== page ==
FBI raids major San Fernado valley computer bulletin board;
action follows joint investigation with SPA
The Federation Bureau of Investigation on Tuesday, Sep. 13, 1994,
raided "Moonbeams," a computer bulletin board located in Northridge,
CA, which has allegedly been illegally distributing copyrighted
software programs. Seized in the raid on the Moonbeams bulletin
board were computers, hard disk drives and telecommunications equipment,
as well as financial and subscriber records. For the past several
months, the Software Publishers Association ("SPA") has been working
with the FBI in investigating the Moonbeams bulletin board, and as
part of that investigation has downloaded numerous copyrighted business
and entertainment programs from the board.
The SPA investigation was initiated following the receipt of complaints
from a number of SPA members that their software was being illegally
distributed on the Moonbeams BBS. The Moonbeams bulletin board. It had
2 nodes available to callers and over 6,000 subscribers throughout
the United States and several foreign countries. To date, the board has
logged in excess of 1 million phone calls, with new calls coming in at
the rate of over 250 per day. It was established in 1987 and had
expanded to include over 6 gigabytes of storage housing over 10,000
files available to subscribers for downloading. It had paid subscribers
throughout the United States and several foreign countries, including
Canada, Luxembourg, France, Germany, Finland, the Netherlands, Spain,
Sweden and the United Kingdom.
A computer bulletin board allows personal computer users to access a
host computer by a modem-equipped telephone to exchange information,
including messages, files, and computer programs. The systems operator
(Sysop) is generally responsible for the operation of the bulletin board
and determines who is allowed to access the bulletin board and under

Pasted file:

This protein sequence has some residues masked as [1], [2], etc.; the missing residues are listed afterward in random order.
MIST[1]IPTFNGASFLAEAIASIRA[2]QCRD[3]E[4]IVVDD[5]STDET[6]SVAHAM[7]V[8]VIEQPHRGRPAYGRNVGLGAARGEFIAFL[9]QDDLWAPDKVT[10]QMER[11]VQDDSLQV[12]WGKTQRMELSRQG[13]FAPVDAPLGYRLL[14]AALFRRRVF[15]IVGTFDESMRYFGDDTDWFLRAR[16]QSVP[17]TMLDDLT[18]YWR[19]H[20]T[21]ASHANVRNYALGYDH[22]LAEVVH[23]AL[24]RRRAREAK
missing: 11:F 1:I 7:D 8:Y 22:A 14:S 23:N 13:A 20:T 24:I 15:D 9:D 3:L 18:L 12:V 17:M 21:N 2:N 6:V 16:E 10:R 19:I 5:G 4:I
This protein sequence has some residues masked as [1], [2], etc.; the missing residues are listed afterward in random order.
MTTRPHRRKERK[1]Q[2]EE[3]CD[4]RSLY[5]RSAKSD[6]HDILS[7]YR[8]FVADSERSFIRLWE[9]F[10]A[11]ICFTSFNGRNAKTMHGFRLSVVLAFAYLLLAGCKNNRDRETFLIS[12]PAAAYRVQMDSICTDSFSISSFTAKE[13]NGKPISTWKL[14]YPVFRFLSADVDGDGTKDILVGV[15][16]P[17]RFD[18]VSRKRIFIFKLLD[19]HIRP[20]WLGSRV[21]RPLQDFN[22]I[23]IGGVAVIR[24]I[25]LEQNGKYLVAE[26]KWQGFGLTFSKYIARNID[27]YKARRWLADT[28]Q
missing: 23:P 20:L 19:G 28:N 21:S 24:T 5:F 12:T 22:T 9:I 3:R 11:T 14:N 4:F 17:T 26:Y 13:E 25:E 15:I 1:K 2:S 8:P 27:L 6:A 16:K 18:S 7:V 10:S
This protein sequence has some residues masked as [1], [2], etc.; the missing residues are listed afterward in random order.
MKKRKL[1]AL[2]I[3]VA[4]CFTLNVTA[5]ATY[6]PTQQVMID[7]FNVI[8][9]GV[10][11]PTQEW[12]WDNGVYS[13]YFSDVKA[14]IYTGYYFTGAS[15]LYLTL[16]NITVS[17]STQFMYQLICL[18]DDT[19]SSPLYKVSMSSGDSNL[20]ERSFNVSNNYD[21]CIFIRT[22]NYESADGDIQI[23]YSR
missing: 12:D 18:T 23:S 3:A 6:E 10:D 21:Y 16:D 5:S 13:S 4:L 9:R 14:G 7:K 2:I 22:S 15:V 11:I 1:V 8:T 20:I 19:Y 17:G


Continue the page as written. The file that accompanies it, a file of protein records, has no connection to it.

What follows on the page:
what conditions. For a fee of $49.00 per year, subscribers to the Moon-
beam's bulletin board were given access to the board's contents
including many popular copyrighted business and entertainment packages.
Subscribers could "download" or receive these files for use on their own
computers without having to pay the copyrighted owner anything for them.
"The SPA applauds the FBI's action today," said Ilene Rosenthal, general
counsel for the SPA. "This shows that the FBI recognizes the harm that
theft of intellectual property causes to one of the U.S.'s most vibrant
industries. It clearly demonstrates a trend that the government
understands the seriousness of software piracy." The SPA is actively
working with the FBI in the investigation of computer bulletin boards,
and similar raids on other boards are expected shortly. Whether it's
copied from a program purchased at a neighborhood computer store or
downloaded from a bulletin board thousands of miles away, pirated
software adds to the cost of computing. According to the SPA, in 1991,
the software industry lost $1.2 billion in the U.S. alone. Losses
internationally are several billion dollars more.
"Many people may not realize that software pirates cause prices to be
higher, in part, to make up for publisher losses from piracy," says Ken
Wasch, executive director of the SPA. In addition, they ruin the
reputation of the hundreds of legitimate bulletin boards that serve an
important function for computer users." The Software Publishers
Association is the principal trade association of the personal computer
software industry. It's over 1,000 members represent the leading
publishers in the business, consumer and education software markets.
The SPA has offices in Washington DC, and Paris, France.
CONTACT: Software Publishers Association, Washington
Ilene Rosenthal, 202/452-1600 Ext. 318
Terri Childs, 202/452-1600 Ext. 320